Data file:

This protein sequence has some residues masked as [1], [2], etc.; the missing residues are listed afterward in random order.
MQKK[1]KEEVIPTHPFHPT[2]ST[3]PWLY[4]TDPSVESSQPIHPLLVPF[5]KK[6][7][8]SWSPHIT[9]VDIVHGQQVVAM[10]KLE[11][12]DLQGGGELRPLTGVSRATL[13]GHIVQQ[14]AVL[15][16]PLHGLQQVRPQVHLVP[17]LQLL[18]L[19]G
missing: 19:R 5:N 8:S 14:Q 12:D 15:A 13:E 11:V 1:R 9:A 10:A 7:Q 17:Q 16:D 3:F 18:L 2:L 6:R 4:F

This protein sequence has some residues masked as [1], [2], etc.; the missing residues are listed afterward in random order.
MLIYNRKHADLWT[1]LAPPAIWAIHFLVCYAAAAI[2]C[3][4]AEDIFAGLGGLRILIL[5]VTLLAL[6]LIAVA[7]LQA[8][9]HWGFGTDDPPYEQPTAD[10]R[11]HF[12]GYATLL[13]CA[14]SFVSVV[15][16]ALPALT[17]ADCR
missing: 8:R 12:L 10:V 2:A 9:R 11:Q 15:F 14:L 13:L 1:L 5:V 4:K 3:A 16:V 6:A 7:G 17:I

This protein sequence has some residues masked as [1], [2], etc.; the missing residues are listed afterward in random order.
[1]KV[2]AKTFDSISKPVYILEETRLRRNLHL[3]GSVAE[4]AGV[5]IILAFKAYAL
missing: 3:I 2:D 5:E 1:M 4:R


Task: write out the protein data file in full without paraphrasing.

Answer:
This protein sequence has some residues masked as [1], [2], etc.; the missing residues are listed afterward in random order.
MQKK[1]KEEVIPTHPFHPT[2]ST[3]PWLY[4]TDPSVESSQPIHPLLVPF[5]KK[6][7][8]SWSPHIT[9]VDIVHGQQVVAM[10]KLE[11][12]DLQGGGELRPLTGVSRATL[13]GHIVQQ[14]AVL[15][16]PLHGLQQVRPQVHLVP[17]LQLL[18]L[19]G
missing: 19:R 5:N 8:S 14:Q 12:D 15:A 13:E 11:V 1:R 9:A 10:A 7:Q 17:Q 16:D 3:F 18:L 2:L 6:R 4:F

This protein sequence has some residues masked as [1], [2], etc.; the missing residues are listed afterward in random order.
MLIYNRKHADLWT[1]LAPPAIWAIHFLVCYAAAAI[2]C[3][4]AEDIFAGLGGLRILIL[5]VTLLAL[6]LIAVA[7]LQA[8][9]HWGFGTDDPPYEQPTAD[10]R[11]HF[12]GYATLL[13]CA[14]SFVSVV[15][16]ALPALT[17]ADCR
missing: 8:R 12:L 10:V 2:A 9:R 11:Q 15:F 14:L 13:L 1:L 5:V 4:K 3:A 16:V 6:A 7:G 17:I

This protein sequence has some residues masked as [1], [2], etc.; the missing residues are listed afterward in random order.
[1]KV[2]AKTFDSISKPVYILEETRLRRNLHL[3]GSVAE[4]AGV[5]IILAFKAYAL
missing: 3:I 2:D 5:E 1:M 4:R